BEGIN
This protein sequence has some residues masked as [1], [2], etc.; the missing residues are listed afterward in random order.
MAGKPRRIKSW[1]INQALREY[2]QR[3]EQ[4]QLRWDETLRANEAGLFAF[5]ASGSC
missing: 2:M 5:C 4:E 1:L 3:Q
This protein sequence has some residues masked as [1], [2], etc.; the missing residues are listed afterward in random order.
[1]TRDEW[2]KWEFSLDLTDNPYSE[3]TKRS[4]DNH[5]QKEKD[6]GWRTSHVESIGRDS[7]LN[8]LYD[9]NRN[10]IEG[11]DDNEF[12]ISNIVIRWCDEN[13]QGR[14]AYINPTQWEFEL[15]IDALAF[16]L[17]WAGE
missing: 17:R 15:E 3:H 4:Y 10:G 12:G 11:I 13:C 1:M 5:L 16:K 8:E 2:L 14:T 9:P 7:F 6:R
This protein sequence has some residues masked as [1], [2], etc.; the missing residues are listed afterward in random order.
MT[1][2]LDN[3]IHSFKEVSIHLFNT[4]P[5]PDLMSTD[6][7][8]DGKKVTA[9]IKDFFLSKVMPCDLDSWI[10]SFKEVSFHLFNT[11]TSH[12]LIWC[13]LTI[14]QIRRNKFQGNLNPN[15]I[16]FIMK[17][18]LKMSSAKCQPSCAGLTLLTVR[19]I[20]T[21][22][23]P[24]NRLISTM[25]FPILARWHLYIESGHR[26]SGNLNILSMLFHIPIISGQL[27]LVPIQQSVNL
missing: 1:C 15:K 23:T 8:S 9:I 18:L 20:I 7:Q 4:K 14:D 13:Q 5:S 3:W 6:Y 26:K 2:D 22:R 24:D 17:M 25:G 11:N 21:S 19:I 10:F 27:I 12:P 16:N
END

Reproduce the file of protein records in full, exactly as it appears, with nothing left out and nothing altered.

This protein sequence has some residues masked as [1], [2], etc.; the missing residues are listed afterward in random order.
MAGKPRRIKSW[1]INQALREY[2]QR[3]EQ[4]QLRWDETLRANEAGLFAF[5]ASGSC
missing: 2:M 5:C 4:E 1:L 3:Q
This protein sequence has some residues masked as [1], [2], etc.; the missing residues are listed afterward in random order.
[1]TRDEW[2]KWEFSLDLTDNPYSE[3]TKRS[4]DNH[5]QKEKD[6]GWRTSHVESIGRDS[7]LN[8]LYD[9]NRN[10]IEG[11]DDNEF[12]ISNIVIRWCDEN[13]QGR[14]AYINPTQWEFEL[15]IDALAF[16]L[17]WAGE
missing: 17:R 15:E 3:H 4:Y 10:G 12:G 11:I 13:C 1:M 5:L 16:K 8:E 2:L 14:T 9:P 7:F 6:R
This protein sequence has some residues masked as [1], [2], etc.; the missing residues are listed afterward in random order.
MT[1][2]LDN[3]IHSFKEVSIHLFNT[4]P[5]PDLMSTD[6][7][8]DGKKVTA[9]IKDFFLSKVMPCDLDSWI[10]SFKEVSFHLFNT[11]TSH[12]LIWC[13]LTI[14]QIRRNKFQGNLNPN[15]I[16]FIMK[17][18]LKMSSAKCQPSCAGLTLLTVR[19]I[20]T[21][22][23]P[24]NRLISTM[25]FPILARWHLYIESGHR[26]SGNLNILSMLFHIPIISGQL[27]LVPIQQSVNL
missing: 1:C 15:K 23:T 8:S 9:I 18:L 20:I 7:Q 4:K 14:D 13:Q 5:S 3:W 6:Y 26:K 2:D 22:R 24:D 17:M 25:G 11:N 21:S 19:I 10:F 27:I 12:P 16:N